Continuous releases

Shai Schechter • 2023

My dad used to run a software company in the CAD/CAM space.

Back then, before internet was widespread, a software update was a momentous occasion. Months and months of updates had to be carefully scrutinised and tested before being sent out on floppy disks to all customers. I remember there being multiple floppy disks: it would start installing from disk 1 and then ask you to insert disk 2 instead, and so on, until everything was installed1.

Things are much easier now. Most software can be updated seamlessly over the internet. This could be occasional or it could be happening multiple times a day. You never even notice.

There’s no doubt the new way has a lot of perks.

But a huge thing was lost: the opportunity to celebrate.

Sure, it was hard work having a major software release. But once it was out the door, you could breathe. Have a party or meal or drink. Congratulate yourselves and one another.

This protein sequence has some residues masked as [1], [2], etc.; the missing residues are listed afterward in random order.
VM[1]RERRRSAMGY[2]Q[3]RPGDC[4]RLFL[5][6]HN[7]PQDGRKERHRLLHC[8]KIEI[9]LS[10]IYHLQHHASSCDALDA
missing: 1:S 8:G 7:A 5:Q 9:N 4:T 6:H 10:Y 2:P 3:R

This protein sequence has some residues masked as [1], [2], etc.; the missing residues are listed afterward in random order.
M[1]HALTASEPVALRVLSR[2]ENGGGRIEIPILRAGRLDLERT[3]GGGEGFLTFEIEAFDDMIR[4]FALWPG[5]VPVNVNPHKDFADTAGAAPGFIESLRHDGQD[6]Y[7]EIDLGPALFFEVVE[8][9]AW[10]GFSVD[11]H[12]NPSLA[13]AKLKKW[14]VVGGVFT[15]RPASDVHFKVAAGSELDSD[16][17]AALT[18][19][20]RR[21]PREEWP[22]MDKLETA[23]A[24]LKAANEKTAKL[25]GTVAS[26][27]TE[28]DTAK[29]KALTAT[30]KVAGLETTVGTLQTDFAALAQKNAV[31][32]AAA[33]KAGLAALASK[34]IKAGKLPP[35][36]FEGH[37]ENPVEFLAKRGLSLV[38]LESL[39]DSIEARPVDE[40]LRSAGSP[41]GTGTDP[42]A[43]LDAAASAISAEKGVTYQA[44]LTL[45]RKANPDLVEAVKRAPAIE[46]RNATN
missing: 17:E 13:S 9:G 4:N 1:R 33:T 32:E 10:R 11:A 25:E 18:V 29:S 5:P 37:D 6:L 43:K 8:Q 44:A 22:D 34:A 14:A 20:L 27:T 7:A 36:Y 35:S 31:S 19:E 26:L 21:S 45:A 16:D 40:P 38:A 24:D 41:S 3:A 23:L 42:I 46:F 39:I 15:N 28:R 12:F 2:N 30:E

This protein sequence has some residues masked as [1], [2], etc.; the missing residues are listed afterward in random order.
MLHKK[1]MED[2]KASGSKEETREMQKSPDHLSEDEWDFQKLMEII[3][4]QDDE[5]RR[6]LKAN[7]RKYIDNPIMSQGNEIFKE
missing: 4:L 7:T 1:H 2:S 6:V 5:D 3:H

The continuous integration we have nowadays makes it very easy to be very non-stop. As soon as something is shipped, there’s something else to work on. I worry that a consequence of this is that people start to resent being productive.

I’d love to see more companies and people dividing that never-ending stream of work into finite projects, and taking the time to celebrate and congratulate and rest between each one.

  1. Don’t get me started on licensing… every customer would have to phone and recite a long string of numbers of letters back and forth with my dad or one of his colleagues on the phone, to authorise their installation for another 6 or 12 months.